Re: [isabelle] 2014-RC1 issues
On Thu, 7 Aug 2014, Lars Noschinski wrote:
I encountered such a case yesterday (with 2014-RC2) with a tactic with
resulted in a non-productive result sequence, i.e. the equivalent of
fun inf_seq () = Seq.cons 0 (inf_seq ())
val nonprod_seq = Seq.filter (K false) (inf_seq ())
After some looking around, I found that I get a little hint in the Raw
Output panel -- if the panel is open while the failing code is executed.
The above example provokes a *soft* breakdown of ML user code. The
Poly/ML run-time systems maps that to an interrupt, which is not printed
in PIDE. There are other visual clues that something is wrong with the
command transaction. It is then left as an exercise to find section "4.2
Low-level output" in the Isabelle/jEdit manual, and connect it
semantically to such sitations.
I wonder whether the raw output panel could accumulate, say, the last 8k
worth of messages even if it is closed?
There is always the question how much technology is built around low-level
errors. They occurr so rarely that an incident can become a big desaster
if the error handling infrastructure itself gets overloaded. This could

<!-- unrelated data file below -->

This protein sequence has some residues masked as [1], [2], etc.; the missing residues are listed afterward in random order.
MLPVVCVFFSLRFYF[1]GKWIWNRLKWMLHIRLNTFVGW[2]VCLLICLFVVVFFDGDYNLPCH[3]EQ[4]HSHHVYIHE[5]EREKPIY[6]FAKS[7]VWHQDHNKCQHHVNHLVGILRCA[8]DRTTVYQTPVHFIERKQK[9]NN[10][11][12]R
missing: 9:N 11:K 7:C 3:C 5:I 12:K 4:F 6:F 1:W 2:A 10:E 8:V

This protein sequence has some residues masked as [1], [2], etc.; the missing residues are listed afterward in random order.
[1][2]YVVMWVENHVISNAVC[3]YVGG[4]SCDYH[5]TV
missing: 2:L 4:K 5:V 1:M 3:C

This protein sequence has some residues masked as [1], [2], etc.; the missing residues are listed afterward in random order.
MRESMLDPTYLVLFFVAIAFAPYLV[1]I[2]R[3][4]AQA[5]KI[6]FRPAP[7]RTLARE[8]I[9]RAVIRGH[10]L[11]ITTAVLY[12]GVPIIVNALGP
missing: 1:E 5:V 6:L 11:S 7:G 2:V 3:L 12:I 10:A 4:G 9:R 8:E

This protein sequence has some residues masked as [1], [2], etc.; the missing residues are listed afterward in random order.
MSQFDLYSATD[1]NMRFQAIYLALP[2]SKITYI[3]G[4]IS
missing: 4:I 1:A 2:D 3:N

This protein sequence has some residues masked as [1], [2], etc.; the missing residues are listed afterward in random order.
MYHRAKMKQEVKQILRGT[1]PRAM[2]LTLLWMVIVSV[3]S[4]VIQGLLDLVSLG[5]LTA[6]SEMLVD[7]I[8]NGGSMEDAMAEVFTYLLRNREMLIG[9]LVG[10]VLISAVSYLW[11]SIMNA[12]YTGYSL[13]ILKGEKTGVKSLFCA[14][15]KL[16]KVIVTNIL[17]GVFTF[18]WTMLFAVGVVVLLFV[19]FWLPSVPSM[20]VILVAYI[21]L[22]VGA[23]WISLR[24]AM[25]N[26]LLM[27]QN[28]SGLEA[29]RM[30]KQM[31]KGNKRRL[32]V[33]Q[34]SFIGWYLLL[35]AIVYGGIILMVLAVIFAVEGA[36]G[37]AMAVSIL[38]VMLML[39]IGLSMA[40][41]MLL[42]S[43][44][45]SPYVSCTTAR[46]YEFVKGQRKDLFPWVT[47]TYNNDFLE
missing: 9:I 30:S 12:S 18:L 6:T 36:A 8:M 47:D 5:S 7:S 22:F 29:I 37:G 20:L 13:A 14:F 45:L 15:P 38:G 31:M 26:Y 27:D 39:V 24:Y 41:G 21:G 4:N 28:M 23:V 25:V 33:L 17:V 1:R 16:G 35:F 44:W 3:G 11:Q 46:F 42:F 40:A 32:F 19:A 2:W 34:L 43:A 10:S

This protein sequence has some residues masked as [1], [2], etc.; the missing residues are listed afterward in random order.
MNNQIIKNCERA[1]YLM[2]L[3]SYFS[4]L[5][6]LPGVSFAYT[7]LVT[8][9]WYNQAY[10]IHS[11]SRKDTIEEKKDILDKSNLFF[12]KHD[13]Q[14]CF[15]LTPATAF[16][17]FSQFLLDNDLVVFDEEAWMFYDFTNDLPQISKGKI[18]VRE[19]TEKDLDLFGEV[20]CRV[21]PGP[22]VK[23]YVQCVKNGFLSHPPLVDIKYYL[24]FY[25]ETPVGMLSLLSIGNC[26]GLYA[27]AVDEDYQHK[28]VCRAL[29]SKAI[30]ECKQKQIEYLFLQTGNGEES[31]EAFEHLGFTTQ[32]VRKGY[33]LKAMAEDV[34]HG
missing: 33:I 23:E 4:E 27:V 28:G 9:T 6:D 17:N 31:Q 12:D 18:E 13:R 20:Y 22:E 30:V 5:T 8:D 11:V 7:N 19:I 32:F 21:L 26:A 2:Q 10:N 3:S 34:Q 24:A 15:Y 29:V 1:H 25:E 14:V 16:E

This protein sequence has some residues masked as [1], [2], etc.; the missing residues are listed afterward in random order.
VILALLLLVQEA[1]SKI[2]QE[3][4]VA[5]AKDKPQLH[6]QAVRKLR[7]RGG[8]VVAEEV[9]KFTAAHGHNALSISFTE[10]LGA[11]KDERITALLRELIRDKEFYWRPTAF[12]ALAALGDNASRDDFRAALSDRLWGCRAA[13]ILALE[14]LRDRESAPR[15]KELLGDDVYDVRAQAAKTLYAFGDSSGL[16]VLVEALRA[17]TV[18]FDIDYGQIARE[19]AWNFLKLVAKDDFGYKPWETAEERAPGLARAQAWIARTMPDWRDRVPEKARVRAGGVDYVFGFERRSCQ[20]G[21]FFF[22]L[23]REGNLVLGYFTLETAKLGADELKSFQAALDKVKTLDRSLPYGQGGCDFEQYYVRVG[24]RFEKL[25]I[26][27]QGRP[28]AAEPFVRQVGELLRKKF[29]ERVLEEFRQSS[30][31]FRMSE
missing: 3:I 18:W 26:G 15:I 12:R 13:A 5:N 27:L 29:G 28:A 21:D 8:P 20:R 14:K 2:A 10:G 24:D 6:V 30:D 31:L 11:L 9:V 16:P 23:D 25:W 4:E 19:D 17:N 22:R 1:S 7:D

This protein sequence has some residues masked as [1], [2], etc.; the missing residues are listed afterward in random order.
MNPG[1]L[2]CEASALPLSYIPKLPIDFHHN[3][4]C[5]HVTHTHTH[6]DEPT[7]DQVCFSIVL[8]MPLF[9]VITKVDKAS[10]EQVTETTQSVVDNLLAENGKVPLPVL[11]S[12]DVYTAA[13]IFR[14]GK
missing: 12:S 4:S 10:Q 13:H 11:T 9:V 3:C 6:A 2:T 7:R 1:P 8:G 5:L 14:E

lead to spectacular events of "total failure of existence", which we've
had occasionally had in the past. (That phrase is from Starship Titanic
due to Douglas Adams and Terry Jones, where it is called S.M.E.F.
"Spontaneous Massive Existence Failure".)
Nonetheless, I have made some changes for the Isabelle2014 code base some
months ago concerning Syslog output -- to have a buffer and a limit on it,
with some hope that bombing the front-end is avoided. So there might be a
chance to print certain low-level messages on Syslog, instead of raw
output, but such experiments are not for this release.
Also, a "clear" button would be nice (although closing/reopening works).
The panel is a plain Swing text area, so you can just select all text and
Interestingly, asking for an exception trace (via
[[ML_exception_trace]]) for this code sends polyml into a another
desperate quest for memory: It has been running on my machine a few
minutes with 4086M VIRT and 3956M RES -- so basically exhausting its
full address space -- before giving up:
In these cases I could be useful to get at least at a partial trace
(which would probably already indicate which functions went into a
This looks like a *hard* breakdown of the ML runtime system. David
Matthews is the only one who can say more about it.
Note that driving the system against a concrete wall routinely causes big
damage. In the past couple of years, David Matthews has managed to move
concrete walls many times, but it is a never ending process. (The JVM is
even more fragile under low-memory situations.)
After 32bit address space is left behind -- presumably soon -- such VM
problems will go away, and the good old disk-thrashing on swap space will
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